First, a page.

Trigger warning for brief mentions of rape.
Ozy and I were talking over what we’ve learned from hashing gender issues out on this blog, how writing about things has clarified our thinking, what answers we’ve been able to glean, what we’ve learned from discussing these matters with others, and we noticed a very specific and predictable pattern. Any theory or ideology that is based on a big and usually bullshit generalization about women invariably carries with it an unspoken corollary: a big and usually bullshit generalization about men. And vice versa.
Try this out on some of your favorite misogynist and misandrist tropes, it’s fun. Men are all slobs… women should be keeping house. Women need to cover up their bodies or they deserve to be raped… men are animals who commit immediate rape at the sight of cleavage. Women are all gold-diggers… men are only valuable for their success and money. Women are only valuable for their looks… men are all shallow. I can keep this up all night, ladies. (…men like dumb sex jokes.)
Based on this, we are proposing a rule of thumb that we’re calling Ozy’s Law: It is impossible to form a stereotype about either of the two primary genders without simultaneously forming a concurrent and complementary stereotype about the other.
Or, more simply: Misandry mirrors misogyny.
This isn’t to say that in any given case, the misandry and misogyny are necessarily equivalent. Sometimes they are, other times one or the other definitely predominates. But they’re always paired. Often they’re just an unspoken assumption, something people are taking for granted as axiomatic. The problem is that it’s possible to question one half of an unspoken assumption without even really examining the other half.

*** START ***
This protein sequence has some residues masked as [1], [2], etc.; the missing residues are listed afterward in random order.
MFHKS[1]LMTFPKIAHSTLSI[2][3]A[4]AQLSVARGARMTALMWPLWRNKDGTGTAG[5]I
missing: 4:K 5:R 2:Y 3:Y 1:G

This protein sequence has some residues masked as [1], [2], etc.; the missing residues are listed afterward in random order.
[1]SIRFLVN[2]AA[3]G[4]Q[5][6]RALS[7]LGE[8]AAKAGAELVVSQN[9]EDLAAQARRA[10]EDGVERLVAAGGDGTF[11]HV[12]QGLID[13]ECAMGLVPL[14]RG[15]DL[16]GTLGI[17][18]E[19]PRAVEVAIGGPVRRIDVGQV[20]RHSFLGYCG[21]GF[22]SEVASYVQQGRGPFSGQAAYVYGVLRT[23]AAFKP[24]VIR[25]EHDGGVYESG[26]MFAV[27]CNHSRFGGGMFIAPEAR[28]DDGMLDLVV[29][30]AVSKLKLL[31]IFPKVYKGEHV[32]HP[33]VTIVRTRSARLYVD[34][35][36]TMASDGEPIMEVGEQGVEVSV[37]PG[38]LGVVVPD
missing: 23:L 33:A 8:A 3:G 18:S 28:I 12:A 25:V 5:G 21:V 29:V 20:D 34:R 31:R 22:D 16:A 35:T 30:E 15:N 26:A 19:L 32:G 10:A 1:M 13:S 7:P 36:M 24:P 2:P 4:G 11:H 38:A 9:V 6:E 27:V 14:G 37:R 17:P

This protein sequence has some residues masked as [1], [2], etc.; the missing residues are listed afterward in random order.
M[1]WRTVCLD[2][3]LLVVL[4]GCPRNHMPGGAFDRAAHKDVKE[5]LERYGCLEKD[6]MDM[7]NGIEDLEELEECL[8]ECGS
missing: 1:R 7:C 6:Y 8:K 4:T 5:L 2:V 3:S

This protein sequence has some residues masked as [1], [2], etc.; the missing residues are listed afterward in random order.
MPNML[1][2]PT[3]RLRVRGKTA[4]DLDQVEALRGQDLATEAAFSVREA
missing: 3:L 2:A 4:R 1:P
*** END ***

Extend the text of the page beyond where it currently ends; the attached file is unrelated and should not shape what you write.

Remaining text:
Thus, you get women who (rightly) complain about the wage gap without seeing how men are made into “success objects”. You get men who complain about the stupid-manchild-husband trope in media, without seeing that it always comes with the humorless-killjoy-wife trope. You get people unable to see past their own sense of grievance to look at how the system that’s hurting them is hurting other people.
Feminism has been having this problem for a while, and is only starting to engage with it. More and more feminists are realizing that men’s issues have gone undiscussed for a long time, and are too intricately bound up in women’s issues to be ignored any longer. This is evidenced by, for example, the existence of this blog and the many incoming links to it from prominent feminist spaces. I think that’s a good trend and one to encourage, especially given how, if we’re taking Ozy’s Law as true, most feminism has been effectively blind in one eye. A lot of ugly stuff and a lot of pain has gone unnoticed by a movement dedicated to unpacking and examining the stuff that used to go unnoticed. That’s not good, but at least it’s starting to change.